• In Nevada, the EEOC settled a sexual harassment lawsuit in October 2022 against a construction company and other related businesses. According to the EEOC, the company subjected Spanish-speaking women to a hostile work environment and sexual harassment. The women were allegedly retaliated against if they rejected sexual advances by other employees. The company entered into a two-and-a-half-year consent decree that required it to pay $500,000 in damages, provide sexual harassment treatment training to human resources employees and management, and post a notice about the lawsuit.
     
  • In Texas, the EEOC settled a systemic race, national origin, sexual harassment, and retaliation lawsuit in August 2022 brought against four national construction companies. The EEOC alleged that employees who complained about the harassment, as well as those who associated with the complaining employees, were terminated. The companies will pay $1.75 million to the victims and are required to review and revise their discrimination and retaliation policies, post an anti-discrimination notice, provide training on harassment and retaliation to all their employees, discipline upper management for retaliatory conduct and terminate the harasser, and report its compliance in detail for the next three years.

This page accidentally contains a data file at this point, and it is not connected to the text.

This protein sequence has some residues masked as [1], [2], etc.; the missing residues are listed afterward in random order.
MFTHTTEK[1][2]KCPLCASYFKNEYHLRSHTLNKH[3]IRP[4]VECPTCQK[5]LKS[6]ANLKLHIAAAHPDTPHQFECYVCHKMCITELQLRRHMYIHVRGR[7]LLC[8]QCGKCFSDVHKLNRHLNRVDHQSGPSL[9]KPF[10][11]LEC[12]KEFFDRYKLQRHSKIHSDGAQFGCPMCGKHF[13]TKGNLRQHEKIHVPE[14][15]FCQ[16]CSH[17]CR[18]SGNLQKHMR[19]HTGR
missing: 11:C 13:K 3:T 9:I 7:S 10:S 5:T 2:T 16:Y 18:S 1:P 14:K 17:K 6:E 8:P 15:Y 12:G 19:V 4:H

• In Wisconsin, the EEOC settled a lawsuit in June 2022 against a construction company for racial harassment and retaliation. The lawsuit alleged that the company created a hostile work environment for Black employees and fired employees who complained about the abuse. According to the terms of the settlement agreement, the company must pay $140,000 to the victims and an equal employment opportunity officer has been appointed to handle any future complaints that may arise at the company.

The construction industry is a multi-dimensional field with endless opportunities for people from many different backgrounds. To foster an environment that promotes diversity and inclusivity, it is important to review how a construction company handles situations that could threaten an employee's safety and security. There are many effective and preventive action items a company can take, such as reviewing and modifying mandatory policies and procedures, requiring mandatory employee training, and providing accommodations for employees with disabilities and/or sincerely held religious beliefs.

Baker Donelson will continue to monitor the EEOC's investigations of construction companies. If you have questions about this topic or need assistance with implementing any of these recommendations, please reach out to Cameron S. Hill or Maia Fleischman.